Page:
Thirdhand smoke poses lingering danger

Harmful cigarette chemicals can pollute indoor air for hours

Toxic compounds in smoke can linger on surfaces and in the air, producing gases and particles that can be inhaled long after a cigarette has been put out.


The stale smell of cigarettes is causing fresh worries. Even long after the smoke clears, every cigarette leaves behind airborne pollutants that are seriously harmful, experts now conclude.

Those lingering pollutants are called thirdhand smoke. And they may cause up to 60 percent of smoke’s harm to nonsmokers, scientists report. Their findings suggest that even smokers who light up only when they are alone may harm others who later come into a room that still smells of smoke. That harm can include cutting short a person’s lifespan by a full year or so.

Firsthand smoke is what a cigarette smoker inhales. Anyone nearby who breathes in pollutants from the air is being exposed to what’s called secondhand smoke. Thirdhand smoke is what still persists in the air many hours later. This pollution can last even hours after any visible smoke has disappeared. That stale, smoky smell comes from inhalable particles and fumes that were spewed earlier, when a cigarette burned.

Dangerously high levels of some wafting pollutants can haunt indoor airfor up to 18 hours, researchers now report. They based their results on laboratory tests and air samples from a smoker’s home.

“This is enormously important,” says pediatrician Jonathan Winickoff. He works at Massachusetts General Hospital in Boston. The new study “reinforces the notion that it’s not safe to smoke in any indoor or closed environment,” he says.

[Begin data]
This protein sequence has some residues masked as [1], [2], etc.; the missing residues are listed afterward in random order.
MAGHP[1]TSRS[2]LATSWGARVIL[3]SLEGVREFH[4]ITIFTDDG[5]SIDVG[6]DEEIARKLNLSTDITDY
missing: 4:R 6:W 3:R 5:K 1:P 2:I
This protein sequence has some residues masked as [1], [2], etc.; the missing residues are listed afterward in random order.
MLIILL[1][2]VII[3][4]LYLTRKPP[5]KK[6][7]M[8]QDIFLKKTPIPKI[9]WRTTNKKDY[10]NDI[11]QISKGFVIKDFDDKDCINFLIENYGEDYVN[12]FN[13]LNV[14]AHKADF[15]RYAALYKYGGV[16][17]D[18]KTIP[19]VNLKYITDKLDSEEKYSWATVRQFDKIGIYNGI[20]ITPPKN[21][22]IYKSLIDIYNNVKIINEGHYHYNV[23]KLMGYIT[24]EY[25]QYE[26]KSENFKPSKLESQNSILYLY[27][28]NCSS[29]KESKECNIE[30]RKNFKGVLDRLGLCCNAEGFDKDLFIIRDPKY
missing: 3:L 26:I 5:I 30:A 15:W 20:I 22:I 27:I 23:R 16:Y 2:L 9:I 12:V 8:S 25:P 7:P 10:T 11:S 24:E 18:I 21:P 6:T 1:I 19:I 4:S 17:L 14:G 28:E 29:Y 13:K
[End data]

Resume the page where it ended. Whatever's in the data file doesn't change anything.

Researchers have known for a long time that chemicals from smoke can settle onto surfaces indoors. These chemicals can themselves be hazardous. They also can react with common indoor chemicals to form carcinogens. These cancer-causing substances pose a risk to young children in particular. That is because toddlers can put into their mouths toys and other objects coated with these pollutants. Still, little was known about what might be inhaled from thirdhand smoke.

Hugo Destaillats works at Lawrence Berkeley National Laboratory in California. To find out what’s in thirdhand smoke, he and his colleagues monitored air inside a room-sized chamber. Earlier, six cigarettes had been smoked in that chamber. Over the next 18 hours, the researchers measured levels of 58 different chemicals. They also measured tiny airborne particles that can lodge deeply in the lungs.